You’ve been in a training exercise in a forest in the United States with other units for about a week:
As you take a security halt during a movement through the woods you notice an obviously ill soldier from another platoon/team. As he holds his rifle he has maculopapular rashes on both hands, palms and forearms included from what you can see with his sleeves rolled up on his uniform top.
” I felt feverish, had headaches with some nausea and some stomach pain. My medic said I just had gastroenteritis and gave me some motrin but it’s not getting better. I’m not worried about the rash cause its not really hurting me, it’s the headache and stomach that is bothering me.”
1.) What do you think is going on? What other info would you want/ask? There are a lot of distractors here, you’ll have to rule out what is a distraction and what is important, or if they are all related.
2.) What can we do about it? Treatment? Prevention? Can we handle this? Send to PA/Doctor?
3.) How can you approach / handle the other medic and his handling of this patient?
(What if the medic was one rank lower than you vs one rank higher?)
4.) How would you describe these lesions? Dermatology can be intimidating, but if you know how to describe the rashes, then you can more easily search for them in textbooks, or express how it looks over the phone to providers in a more professional manner than saying ” Uhhh.. red spots.” Even easier is taking pictures and sending it up if you have the capability.
STOP, Do not continue.
Before you do, Write down the answers on a notepad, using your phones “notes” app, or at least say the answers out loud to yourself. It’s easy to say “yeah that is what I would have done” when you didn’t actually write it out or put effort in, as if that is what you did to this patient before looking at the answers below. Have some integrity and it will help you learn more, or be more confident if you got the answers correct.
“So what is it?”
First, it’s a reason every medic should strictly enforce tick checks because these are preventable by limiting the length the tick is on you to under 24 hours, which will drastically reduce risks. In addition, medics should know tickborne diseases because some can be fatal and effect quality of life with long term issues if not caught early. This scenario is based on a true (and common) incident, except it was two soldiers who had the rash and the first medic missed the diagnosis. A fever with a rash should draw red flags automatically, and another reason to have a tiny thermometer. The following picture shows some tick borne rashes, but these don’t present 100% of the time, so lack of these rashes/lesions can’t be used to rule these conditions out.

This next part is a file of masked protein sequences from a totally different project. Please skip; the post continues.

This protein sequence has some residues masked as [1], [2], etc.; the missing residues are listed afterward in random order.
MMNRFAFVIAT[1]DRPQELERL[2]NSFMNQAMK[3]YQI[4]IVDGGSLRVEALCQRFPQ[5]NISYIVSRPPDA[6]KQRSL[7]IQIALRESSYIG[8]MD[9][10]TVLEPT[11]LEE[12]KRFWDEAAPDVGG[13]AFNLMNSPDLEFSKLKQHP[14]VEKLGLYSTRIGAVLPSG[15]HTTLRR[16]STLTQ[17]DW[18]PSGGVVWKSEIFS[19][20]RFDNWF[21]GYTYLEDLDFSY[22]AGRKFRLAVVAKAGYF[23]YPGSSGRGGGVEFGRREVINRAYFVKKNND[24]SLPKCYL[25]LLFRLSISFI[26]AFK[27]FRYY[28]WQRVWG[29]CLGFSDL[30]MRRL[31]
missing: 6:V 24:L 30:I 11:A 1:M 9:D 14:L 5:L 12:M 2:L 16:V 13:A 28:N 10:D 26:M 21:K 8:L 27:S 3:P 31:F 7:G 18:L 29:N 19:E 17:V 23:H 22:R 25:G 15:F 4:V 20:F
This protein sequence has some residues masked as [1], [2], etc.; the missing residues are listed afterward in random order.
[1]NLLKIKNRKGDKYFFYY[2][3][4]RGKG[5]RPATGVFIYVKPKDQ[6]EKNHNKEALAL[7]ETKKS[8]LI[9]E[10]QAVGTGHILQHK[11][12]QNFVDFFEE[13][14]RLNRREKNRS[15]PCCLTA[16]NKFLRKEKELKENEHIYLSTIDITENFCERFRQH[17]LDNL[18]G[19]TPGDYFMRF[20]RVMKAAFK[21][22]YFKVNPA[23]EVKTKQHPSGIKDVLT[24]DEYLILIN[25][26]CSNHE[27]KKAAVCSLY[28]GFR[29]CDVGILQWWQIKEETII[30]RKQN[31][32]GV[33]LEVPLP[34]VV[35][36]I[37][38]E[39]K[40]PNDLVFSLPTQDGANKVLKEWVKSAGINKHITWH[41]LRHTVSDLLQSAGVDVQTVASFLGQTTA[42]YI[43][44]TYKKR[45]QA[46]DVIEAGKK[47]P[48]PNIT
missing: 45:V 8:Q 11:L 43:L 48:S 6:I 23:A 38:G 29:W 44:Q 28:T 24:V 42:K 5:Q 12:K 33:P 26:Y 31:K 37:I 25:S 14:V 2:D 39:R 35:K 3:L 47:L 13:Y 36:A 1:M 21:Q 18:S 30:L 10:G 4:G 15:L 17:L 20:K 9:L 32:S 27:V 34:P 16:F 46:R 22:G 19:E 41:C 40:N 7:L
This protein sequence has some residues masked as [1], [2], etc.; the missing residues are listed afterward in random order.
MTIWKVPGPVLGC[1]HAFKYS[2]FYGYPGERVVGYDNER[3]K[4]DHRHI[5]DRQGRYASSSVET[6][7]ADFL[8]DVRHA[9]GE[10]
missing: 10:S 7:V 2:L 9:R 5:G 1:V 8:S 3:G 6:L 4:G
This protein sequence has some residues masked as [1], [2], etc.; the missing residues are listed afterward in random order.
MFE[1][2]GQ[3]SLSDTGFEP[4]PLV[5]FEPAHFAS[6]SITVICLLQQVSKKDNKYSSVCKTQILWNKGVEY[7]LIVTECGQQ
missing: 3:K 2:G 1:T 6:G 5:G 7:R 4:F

Excerpt from CDC on Rocky Mountain Spotted Fever:
“Rocky Mountain spotted fever (RMSF) is a tickborne disease caused by the bacterium Rickettsia rickettsii. This organism is a cause of potentially fatal human illness in North and South America, and is transmitted to humans by the bite of infected tick species. In the United States, these include the American dog tick (Dermacentor variabilis), Rocky Mountain wood tick (Dermacentor andersoni), and brown dog tick (Rhipicephalus sanguineus). Typical symptoms include: fever, headache, abdominal pain, vomiting, and muscle pain. A rash may also develop, but is often absent in the first few days, and in some patients, never develops. Rocky Mountain spotted fever can be a severe or even fatal illness if not treated in the first few days of symptoms. Doxycycline is the first line treatment for adults and children of all ages, and is most effective if started before the fifth day of symptoms. The initial diagnosis is made based on clinical signs and symptoms, and medical history, and can later be confirmed by using specialized laboratory tests. RMSF and other tickborne diseases can be prevented.
After that, consider doing some reading on the other Tick Borne diseases: